We hosted a live Google+ Hangout on Air with six inspirational panellists with one simple objective: to help you consider opportunities open to you and specifically options for pursuing PhD & Research Opportunities in Denmark.
The panel included Mark de Vos, Senior International Mobility Consultant at the University of Copenhagen (UCPH), who uses his international work experience in Ghana, India and China to assist International researchers coming to Denmark. Vibeke Broe has worked as a Careers Consultant at Aarhus University since 2012 and focuses on careers options for PhD students outside of academia. Pedro Parraguez is a Postdoctoral Researcher in the Engineering Systems Group at DTU. Shivani Joshi is from Mumbai, India and moved to Denmark in 2010 to pursue her PhD and now works as a postdoctoral scientist at the department of Clinical Medicine, Aarhus University. Josh Jenkins Shaw moved to Denmark after completing his Masters in the UK to start research on beetle taxonomy and evolution. Ileana Rodriguez Leon is Senior Research Scientist at global healthcare company Novo Nordisk A/S.
Do you need to speak Danish?
No. Our panellists agreed that speaking Danish is more of a useful option rather than a necessity. Even after years of living in Denmark, Pedro, Ileana and Josh all confessed that their Dutch was still almost non-existent! Careers in science, in particular, rely on being able to speak English so knowing Dutch is not always needed. Mark pointed out that learning the language is free, regardless of whether you are working for a university or private company. So, if you have the time, learning Dutch could help bring you closer to the people and culture.
What are the funding opportunities?
A key message in the panel’s discussion regarding funding was that PhD positions are seen as legit jobs in Denmark and treated as such. As a result, you can enjoy a salary and benefits in the same way as any other employee. Pedro explained that funding often falls into two categories: firstly, a department will be actively recruiting and have a budget in place for research. Alternatively, a company will sometimes create positions that are part-funded in association with a university in order to fulfil a need for research. Shivani suggested projects that often have funding attached to them, including Marie Curie projects, Horizon 2020 grants and projects at the Danish Council for Independent Research. An emerging theme was networking: Vibeke offered that networking is important, particularly during your PhD, because it will open up opportunities for you when applying for postdoc positions.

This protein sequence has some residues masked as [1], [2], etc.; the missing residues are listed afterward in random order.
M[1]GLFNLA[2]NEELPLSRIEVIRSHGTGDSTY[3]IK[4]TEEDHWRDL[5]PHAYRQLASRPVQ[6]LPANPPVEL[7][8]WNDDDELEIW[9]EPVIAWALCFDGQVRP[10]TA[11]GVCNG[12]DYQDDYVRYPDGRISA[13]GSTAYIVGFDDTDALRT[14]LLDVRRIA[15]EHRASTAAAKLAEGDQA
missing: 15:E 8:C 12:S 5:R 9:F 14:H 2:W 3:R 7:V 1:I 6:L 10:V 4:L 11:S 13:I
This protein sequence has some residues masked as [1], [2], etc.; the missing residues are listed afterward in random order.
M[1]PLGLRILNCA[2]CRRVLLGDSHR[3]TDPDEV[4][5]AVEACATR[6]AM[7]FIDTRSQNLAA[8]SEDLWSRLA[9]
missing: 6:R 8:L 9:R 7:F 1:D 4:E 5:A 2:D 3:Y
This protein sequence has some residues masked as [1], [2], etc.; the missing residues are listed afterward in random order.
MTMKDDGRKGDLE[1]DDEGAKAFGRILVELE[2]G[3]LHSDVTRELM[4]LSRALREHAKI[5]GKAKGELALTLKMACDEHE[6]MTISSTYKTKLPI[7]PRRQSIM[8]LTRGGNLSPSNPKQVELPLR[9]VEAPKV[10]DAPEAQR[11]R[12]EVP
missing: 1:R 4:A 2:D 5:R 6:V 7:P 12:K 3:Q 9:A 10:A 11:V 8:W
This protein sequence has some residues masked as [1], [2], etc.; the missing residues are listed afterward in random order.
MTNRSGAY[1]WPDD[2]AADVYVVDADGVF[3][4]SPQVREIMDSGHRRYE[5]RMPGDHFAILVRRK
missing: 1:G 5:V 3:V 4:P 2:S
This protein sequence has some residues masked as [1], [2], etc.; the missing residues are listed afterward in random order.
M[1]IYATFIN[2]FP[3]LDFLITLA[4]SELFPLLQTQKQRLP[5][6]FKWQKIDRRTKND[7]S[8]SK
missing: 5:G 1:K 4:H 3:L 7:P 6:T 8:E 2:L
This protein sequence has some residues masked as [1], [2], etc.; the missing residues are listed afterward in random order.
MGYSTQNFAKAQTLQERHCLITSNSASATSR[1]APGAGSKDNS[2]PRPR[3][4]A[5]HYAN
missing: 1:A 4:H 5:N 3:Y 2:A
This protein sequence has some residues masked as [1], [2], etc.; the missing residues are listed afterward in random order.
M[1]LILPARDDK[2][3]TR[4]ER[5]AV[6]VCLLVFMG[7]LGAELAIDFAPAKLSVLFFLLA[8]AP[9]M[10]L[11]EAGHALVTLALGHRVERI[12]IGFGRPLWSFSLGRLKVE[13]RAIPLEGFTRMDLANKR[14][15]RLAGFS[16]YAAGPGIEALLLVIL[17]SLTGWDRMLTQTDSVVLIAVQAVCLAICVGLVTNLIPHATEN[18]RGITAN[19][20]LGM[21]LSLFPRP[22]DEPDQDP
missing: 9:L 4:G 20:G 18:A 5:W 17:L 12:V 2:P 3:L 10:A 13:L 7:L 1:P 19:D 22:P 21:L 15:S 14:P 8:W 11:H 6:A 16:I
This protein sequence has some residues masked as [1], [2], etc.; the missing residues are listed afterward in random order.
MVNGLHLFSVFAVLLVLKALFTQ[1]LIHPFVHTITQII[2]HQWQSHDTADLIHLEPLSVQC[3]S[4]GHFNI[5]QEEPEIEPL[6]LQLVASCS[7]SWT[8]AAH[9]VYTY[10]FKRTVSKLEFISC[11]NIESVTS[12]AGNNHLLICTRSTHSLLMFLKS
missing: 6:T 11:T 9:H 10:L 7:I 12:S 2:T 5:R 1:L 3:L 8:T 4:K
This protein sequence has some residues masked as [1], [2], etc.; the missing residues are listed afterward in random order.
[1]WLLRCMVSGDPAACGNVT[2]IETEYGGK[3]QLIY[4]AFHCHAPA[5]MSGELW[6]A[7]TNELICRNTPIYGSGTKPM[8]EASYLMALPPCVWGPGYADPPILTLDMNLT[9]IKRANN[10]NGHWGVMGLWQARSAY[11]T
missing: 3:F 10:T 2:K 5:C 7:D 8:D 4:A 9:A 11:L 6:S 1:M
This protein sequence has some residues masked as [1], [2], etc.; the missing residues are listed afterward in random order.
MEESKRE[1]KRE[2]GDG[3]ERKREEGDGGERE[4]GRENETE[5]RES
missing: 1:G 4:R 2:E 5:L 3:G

What is the structure of PhDs in Denmark?
Our panel talked at some length about how research has more emphasis on continually publishing papers and collating these compared to the UK’s focus on writing a thesis of four or five chapters. Shivani talked about the flat hierarchy that she has experienced in Denmark. She also complimented the independence and trust she has been given in her work that allows her to enjoy a good work/life balance. Josh said that he was comfortable talking to his professors and supervisors as colleagues or even friends and that there was no barrier. The relationship is different in Denmark as researchers are not treated as ‘students’. Perhaps one of the best benefits of carrying out research in Denmark is receiving a working contract, with salary and pension.
What is the working culture like?
Ileana answered this question by describing her seven and a half hour working day. Before having her daughter, she was working much longer days but found that family commitments pushed her to fit the same tasks into a shorter working day. Mark reflected that at the beginning of his career he would feel the need to impress his supervisors by staying late. Yet, the Denmark culture emphasises the need for hobbies and having a work/life balance. Shivani reiterated her comments about being left to work independently and that finding your own way of working was important. On the other hand, Vibeke had never encountered a PhD researcher who worked a seven and a half hour day, but did feel there is a lot of flexibility in working patterns. There is no issue with leaving early because there is trust that you will make up the time later. The recurring theme of this discussion was the good work/life balance that is so important in Denmark. According to Vibeke, developing interests outside of academia can be beneficial whilst adding credit for potential employers. As a large proportion of PhD students go on to a career outside of academia, this could be a deciding factor in how a career progresses after graduating.
Shivani said ‘Speak up!’ as the Danish are a polite nation who will respect your privacy so if you need anything, you must voice your request. Pedro stressed not to spam departments with questions but rather, whittle your search down to a modest group of contacts who will be able to deal with your request most effectively, then get in touch directly. In a country that is renowned for its high taxes, it is very possible to live a comfortable life. Everything aside, being yourself will lead you to a satisfying career in Denmark.
Watch the video for further information and top tips from our expert panel!
To find out more about living, studying and working in Denmark, visit our Country Profile.
Explore PhD opportunities in Denmark here.